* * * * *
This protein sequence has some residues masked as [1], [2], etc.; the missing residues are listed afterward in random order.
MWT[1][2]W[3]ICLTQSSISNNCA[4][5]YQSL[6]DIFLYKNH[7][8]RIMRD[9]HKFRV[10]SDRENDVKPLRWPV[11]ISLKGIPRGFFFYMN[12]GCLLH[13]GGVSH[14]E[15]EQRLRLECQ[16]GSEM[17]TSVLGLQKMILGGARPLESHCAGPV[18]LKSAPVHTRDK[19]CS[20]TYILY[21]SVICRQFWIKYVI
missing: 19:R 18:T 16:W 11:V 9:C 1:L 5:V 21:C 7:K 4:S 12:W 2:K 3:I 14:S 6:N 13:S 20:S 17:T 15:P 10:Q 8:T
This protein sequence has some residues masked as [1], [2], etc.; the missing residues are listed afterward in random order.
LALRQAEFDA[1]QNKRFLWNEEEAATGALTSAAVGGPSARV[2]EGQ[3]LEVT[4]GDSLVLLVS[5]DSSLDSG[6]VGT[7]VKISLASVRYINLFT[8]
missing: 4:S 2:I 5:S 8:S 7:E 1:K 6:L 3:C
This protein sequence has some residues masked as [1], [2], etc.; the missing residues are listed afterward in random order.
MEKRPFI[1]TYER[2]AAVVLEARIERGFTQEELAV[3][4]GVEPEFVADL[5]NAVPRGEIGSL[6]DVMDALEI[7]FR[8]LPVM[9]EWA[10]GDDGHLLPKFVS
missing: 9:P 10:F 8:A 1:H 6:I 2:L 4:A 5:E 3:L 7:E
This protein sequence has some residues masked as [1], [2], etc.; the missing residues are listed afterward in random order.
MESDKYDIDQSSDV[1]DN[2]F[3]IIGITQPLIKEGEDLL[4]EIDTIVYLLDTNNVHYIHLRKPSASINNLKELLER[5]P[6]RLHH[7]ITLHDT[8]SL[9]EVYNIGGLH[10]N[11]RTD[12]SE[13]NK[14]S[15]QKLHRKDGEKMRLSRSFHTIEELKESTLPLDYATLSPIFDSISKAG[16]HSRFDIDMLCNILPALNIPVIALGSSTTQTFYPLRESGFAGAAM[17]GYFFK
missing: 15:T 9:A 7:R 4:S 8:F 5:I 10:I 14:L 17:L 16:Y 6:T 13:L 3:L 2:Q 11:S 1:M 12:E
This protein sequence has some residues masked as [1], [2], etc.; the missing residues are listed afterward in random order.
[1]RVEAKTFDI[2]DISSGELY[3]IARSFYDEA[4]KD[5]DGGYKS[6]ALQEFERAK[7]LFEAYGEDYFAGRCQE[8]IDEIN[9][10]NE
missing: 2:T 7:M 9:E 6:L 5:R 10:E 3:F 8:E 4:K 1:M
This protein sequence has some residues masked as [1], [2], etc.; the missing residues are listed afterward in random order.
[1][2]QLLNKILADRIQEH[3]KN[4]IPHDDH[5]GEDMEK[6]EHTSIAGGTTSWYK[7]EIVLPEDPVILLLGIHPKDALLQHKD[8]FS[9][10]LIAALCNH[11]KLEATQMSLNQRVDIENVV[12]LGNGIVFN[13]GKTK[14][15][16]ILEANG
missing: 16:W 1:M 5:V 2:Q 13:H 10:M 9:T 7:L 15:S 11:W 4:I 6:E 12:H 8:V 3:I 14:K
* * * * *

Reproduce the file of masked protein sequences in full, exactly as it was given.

This protein sequence has some residues masked as [1], [2], etc.; the missing residues are listed afterward in random order.
MWT[1][2]W[3]ICLTQSSISNNCA[4][5]YQSL[6]DIFLYKNH[7][8]RIMRD[9]HKFRV[10]SDRENDVKPLRWPV[11]ISLKGIPRGFFFYMN[12]GCLLH[13]GGVSH[14]E[15]EQRLRLECQ[16]GSEM[17]TSVLGLQKMILGGARPLESHCAGPV[18]LKSAPVHTRDK[19]CS[20]TYILY[21]SVICRQFWIKYVI
missing: 19:R 18:T 16:W 11:V 9:C 1:L 5:V 21:C 7:K 4:S 12:W 2:K 3:I 14:S 6:N 13:S 20:S 17:T 15:P 10:Q 8:T
This protein sequence has some residues masked as [1], [2], etc.; the missing residues are listed afterward in random order.
LALRQAEFDA[1]QNKRFLWNEEEAATGALTSAAVGGPSARV[2]EGQ[3]LEVT[4]GDSLVLLVS[5]DSSLDSG[6]VGT[7]VKISLASVRYINLFT[8]
missing: 4:S 2:I 5:S 8:S 7:E 1:K 6:L 3:C
This protein sequence has some residues masked as [1], [2], etc.; the missing residues are listed afterward in random order.
MEKRPFI[1]TYER[2]AAVVLEARIERGFTQEELAV[3][4]GVEPEFVADL[5]NAVPRGEIGSL[6]DVMDALEI[7]FR[8]LPVM[9]EWA[10]GDDGHLLPKFVS
missing: 9:P 10:F 8:A 1:H 6:I 2:L 4:A 5:E 3:L 7:E
This protein sequence has some residues masked as [1], [2], etc.; the missing residues are listed afterward in random order.
MESDKYDIDQSSDV[1]DN[2]F[3]IIGITQPLIKEGEDLL[4]EIDTIVYLLDTNNVHYIHLRKPSASINNLKELLER[5]P[6]RLHH[7]ITLHDT[8]SL[9]EVYNIGGLH[10]N[11]RTD[12]SE[13]NK[14]S[15]QKLHRKDGEKMRLSRSFHTIEELKESTLPLDYATLSPIFDSISKAG[16]HSRFDIDMLCNILPALNIPVIALGSSTTQTFYPLRESGFAGAAM[17]GYFFK
missing: 15:T 9:A 7:R 4:S 8:F 5:I 10:I 14:L 17:L 16:Y 6:T 13:L 3:L 2:Q 11:S 1:M 12:E
This protein sequence has some residues masked as [1], [2], etc.; the missing residues are listed afterward in random order.
[1]RVEAKTFDI[2]DISSGELY[3]IARSFYDEA[4]KD[5]DGGYKS[6]ALQEFERAK[7]LFEAYGEDYFAGRCQE[8]IDEIN[9][10]NE
missing: 2:T 7:M 9:E 6:L 5:R 10:E 3:F 8:E 4:K 1:M
This protein sequence has some residues masked as [1], [2], etc.; the missing residues are listed afterward in random order.
[1][2]QLLNKILADRIQEH[3]KN[4]IPHDDH[5]GEDMEK[6]EHTSIAGGTTSWYK[7]EIVLPEDPVILLLGIHPKDALLQHKD[8]FS[9][10]LIAALCNH[11]KLEATQMSLNQRVDIENVV[12]LGNGIVFN[13]GKTK[14][15][16]ILEANG
missing: 16:W 1:M 5:V 2:Q 13:H 10:M 9:T 7:L 15:S 11:W 4:I 6:E 12:H 8:V 3:I 14:K